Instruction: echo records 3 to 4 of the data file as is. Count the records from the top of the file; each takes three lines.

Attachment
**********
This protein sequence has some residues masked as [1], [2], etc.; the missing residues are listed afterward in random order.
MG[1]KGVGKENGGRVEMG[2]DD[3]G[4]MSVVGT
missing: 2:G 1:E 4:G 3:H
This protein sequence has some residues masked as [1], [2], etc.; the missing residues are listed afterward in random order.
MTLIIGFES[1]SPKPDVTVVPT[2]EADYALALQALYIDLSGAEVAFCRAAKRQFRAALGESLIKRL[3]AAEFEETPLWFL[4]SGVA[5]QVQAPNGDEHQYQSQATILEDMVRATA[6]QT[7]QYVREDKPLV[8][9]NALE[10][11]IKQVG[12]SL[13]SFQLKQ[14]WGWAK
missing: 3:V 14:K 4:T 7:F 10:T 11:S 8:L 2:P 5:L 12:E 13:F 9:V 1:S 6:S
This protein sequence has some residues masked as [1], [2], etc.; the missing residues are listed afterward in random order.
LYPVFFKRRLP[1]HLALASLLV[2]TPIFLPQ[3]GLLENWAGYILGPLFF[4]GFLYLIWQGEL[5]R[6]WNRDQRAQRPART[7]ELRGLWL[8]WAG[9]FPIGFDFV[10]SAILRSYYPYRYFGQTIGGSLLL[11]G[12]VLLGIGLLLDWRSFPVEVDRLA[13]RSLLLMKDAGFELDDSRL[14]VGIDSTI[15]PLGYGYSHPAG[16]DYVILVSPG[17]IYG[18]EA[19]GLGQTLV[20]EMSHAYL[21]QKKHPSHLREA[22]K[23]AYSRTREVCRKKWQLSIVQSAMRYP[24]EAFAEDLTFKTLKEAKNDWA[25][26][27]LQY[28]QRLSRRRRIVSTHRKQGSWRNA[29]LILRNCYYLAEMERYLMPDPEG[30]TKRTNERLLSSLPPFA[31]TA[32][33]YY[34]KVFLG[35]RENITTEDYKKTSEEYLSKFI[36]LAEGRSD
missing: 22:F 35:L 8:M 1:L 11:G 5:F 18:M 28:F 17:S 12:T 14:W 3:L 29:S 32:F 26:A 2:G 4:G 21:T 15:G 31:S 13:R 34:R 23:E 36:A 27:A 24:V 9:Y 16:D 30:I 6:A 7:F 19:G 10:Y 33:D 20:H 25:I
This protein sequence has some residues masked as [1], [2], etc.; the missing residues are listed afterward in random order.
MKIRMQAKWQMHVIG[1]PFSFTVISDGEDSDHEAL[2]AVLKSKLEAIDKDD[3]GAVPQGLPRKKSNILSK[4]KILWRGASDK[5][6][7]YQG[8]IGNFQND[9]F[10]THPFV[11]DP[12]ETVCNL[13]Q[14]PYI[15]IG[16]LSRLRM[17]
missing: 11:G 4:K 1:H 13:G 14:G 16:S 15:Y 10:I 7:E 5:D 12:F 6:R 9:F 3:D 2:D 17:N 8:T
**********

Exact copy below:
This protein sequence has some residues masked as [1], [2], etc.; the missing residues are listed afterward in random order.
LYPVFFKRRLP[1]HLALASLLV[2]TPIFLPQ[3]GLLENWAGYILGPLFF[4]GFLYLIWQGEL[5]R[6]WNRDQRAQRPART[7]ELRGLWL[8]WAG[9]FPIGFDFV[10]SAILRSYYPYRYFGQTIGGSLLL[11]G[12]VLLGIGLLLDWRSFPVEVDRLA[13]RSLLLMKDAGFELDDSRL[14]VGIDSTI[15]PLGYGYSHPAG[16]DYVILVSPG[17]IYG[18]EA[19]GLGQTLV[20]EMSHAYL[21]QKKHPSHLREA[22]K[23]AYSRTREVCRKKWQLSIVQSAMRYP[24]EAFAEDLTFKTLKEAKNDWA[25][26][27]LQY[28]QRLSRRRRIVSTHRKQGSWRNA[29]LILRNCYYLAEMERYLMPDPEG[30]TKRTNERLLSSLPPFA[31]TA[32][33]YY[34]KVFLG[35]RENITTEDYKKTSEEYLSKFI[36]LAEGRSD
missing: 22:F 35:L 8:M 1:L 11:G 5:F 18:M 28:F 17:S 12:T 14:W 3:L 29:S 32:F 26:A 2:G 4:G 21:T 15:G 31:S 13:R 34:R 23:E 36:A 27:A 24:V 9:Y 16:D 30:I 6:A 7:F 19:G 10:Y 33:D 20:H 25:I
This protein sequence has some residues masked as [1], [2], etc.; the missing residues are listed afterward in random order.
MKIRMQAKWQMHVIG[1]PFSFTVISDGEDSDHEAL[2]AVLKSKLEAIDKDD[3]GAVPQGLPRKKSNILSK[4]KILWRGASDK[5][6][7]YQG[8]IGNFQND[9]F[10]THPFV[11]DP[12]ETVCNL[13]Q[14]PYI[15]IG[16]LSRLRM[17]
missing: 11:G 4:K 1:H 13:G 14:G 16:S 15:Y 10:I 7:E 5:D 12:F 6:R 9:F 3:D 2:D 17:N 8:T